Ignatieff’s third conclusion is that a liberal society provides the best political framework for the exercise of the ordinary virtues. When the law applies equally to everyone, people can find a predictable order for their lives. They don’t have to barricade themselves in their ethnic or religious community for the sake of security. When they enjoy freedom and the rights of citizenship, they can live according to their idea of the good. All liberal societies have their faults; none is entirely free of corruption, political favouritism or powerful groups that pursue their own interests at the expense of the general good. But a liberal society, at least, has means of uncovering and dealing with problems and conflicts that prevent the ordinary virtues from flourishing.
Once again, it is difficult to disagree. But doubts about the capacity of liberalism or the will of liberals to deal with critical problems emerge from some of Ignatieff’s encounters. Some of these problems arise from the fact that the freedom of commerce and choice that liberal societies allow their citizens is not always conducive to the development and persistence of ordinary virtues. Ignatieff notes that the children of Queens are not educated in the same schools: white people send their children to private schools; black and ethnic children go to state schools. Schools segregated along class or racial lines don’t only perpetuate privilege, they also get in the way of what Ignatieff sometimes presents as hope for the future: everyday contacts between people of different groups, especially between the young.
The system of free trade championed by liberals is also something that can turn against the ordinary virtues. Ignatieff notes that peace in Los Angeles depends on the existence of jobs and industries that are threatened by competition from Asia. Any economic downturn, major technological change or loss of industry to competitors could lead to a return of racial conflict or animosity towards new immigrants.
In South Africa, he encounters young black citizens whose opportunities are hampered by the hold that white people retain over industry and ownership of most of the land. Some favour a reform that would return some of the land to black people. In response, Ignatieff raises the spectre of what happened in Zimbabwe when Mugabe drove white owners from their farms. These young people, he suggests, expect too much from liberation. Liberal freedom is not egalitarian, he says, and black South Africans ought to be content with the fact that most people are now better off. “Progress is progress,” he writes. “It’s just not redemption or reconciliation. But it is something.”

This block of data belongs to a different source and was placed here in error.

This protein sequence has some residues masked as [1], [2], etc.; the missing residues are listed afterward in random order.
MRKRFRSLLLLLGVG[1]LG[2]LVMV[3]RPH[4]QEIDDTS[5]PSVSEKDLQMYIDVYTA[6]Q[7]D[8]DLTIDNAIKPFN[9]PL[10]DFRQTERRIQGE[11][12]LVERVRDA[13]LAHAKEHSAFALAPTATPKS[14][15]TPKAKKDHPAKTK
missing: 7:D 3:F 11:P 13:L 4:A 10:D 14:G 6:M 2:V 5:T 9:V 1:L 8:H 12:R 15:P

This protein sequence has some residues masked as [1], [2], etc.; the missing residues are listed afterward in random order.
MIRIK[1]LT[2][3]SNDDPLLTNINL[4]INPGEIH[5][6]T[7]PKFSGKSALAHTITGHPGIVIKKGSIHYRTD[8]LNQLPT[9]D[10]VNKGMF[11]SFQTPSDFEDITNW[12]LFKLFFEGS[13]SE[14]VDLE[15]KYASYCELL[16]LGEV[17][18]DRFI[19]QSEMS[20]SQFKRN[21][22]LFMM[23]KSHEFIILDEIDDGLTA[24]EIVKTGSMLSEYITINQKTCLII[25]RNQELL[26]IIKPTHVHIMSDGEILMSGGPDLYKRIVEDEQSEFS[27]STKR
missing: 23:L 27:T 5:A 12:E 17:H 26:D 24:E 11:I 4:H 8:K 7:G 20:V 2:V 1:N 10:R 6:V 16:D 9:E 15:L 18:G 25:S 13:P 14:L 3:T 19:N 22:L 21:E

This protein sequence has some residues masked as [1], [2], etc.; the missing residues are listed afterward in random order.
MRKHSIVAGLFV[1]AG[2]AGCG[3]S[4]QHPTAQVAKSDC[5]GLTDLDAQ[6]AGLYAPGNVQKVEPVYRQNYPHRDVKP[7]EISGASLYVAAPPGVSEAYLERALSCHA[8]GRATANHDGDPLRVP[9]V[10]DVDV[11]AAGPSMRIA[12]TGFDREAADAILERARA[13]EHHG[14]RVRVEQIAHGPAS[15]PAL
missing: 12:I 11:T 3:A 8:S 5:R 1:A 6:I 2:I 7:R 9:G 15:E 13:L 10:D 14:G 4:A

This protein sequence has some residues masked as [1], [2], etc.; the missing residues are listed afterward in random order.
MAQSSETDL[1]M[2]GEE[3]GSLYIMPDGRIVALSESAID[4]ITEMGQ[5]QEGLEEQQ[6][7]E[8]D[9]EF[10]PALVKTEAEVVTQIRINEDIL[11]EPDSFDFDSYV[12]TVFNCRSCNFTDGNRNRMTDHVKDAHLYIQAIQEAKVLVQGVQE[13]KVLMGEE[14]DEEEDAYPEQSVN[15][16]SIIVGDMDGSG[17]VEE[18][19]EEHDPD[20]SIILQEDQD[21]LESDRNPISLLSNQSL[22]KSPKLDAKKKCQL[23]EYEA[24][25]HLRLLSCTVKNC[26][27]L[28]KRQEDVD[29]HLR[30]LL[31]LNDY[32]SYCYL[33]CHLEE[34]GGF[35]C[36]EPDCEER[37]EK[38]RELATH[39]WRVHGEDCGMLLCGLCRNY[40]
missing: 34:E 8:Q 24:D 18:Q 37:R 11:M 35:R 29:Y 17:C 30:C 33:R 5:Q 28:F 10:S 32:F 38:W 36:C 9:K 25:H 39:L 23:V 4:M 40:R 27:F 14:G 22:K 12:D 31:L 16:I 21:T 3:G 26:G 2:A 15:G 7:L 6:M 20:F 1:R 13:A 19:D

In my view this makes too light of the problem that persistent inequality poses for liberal societies. Inequality divides people, and when it is severe it is almost inevitably accompanied by poor prospects and greater vulnerability to crime for those on the bottom, and illegitimate uses of police and bureaucratic power. Severe inequality can undermine a common concern for the public good that is necessary for the health of liberal society.
It is not beyond the powers of a liberal society to do something about inequality. Nor is it contrary to liberal philosophy. One of the virtues of Ignatieff’s book is that it makes us think about the political prerequisites of a society that encourages the people of a multicultural or multiracial society to tolerate and trust each other, to live in peace with hope for the future.
Another virtue of the book is its ethical fieldwork. Ignatieff and his team left the halls of academe and the privileged enclave of midtown Manhattan to travel into the communities where most people live. Their encounters may sometimes have been superficial, their sample of opinions limited. Where they went was determined by where their organisation had contacts. But their findings are significant, above all, for revealing the importance to most people of living an ethical life. ●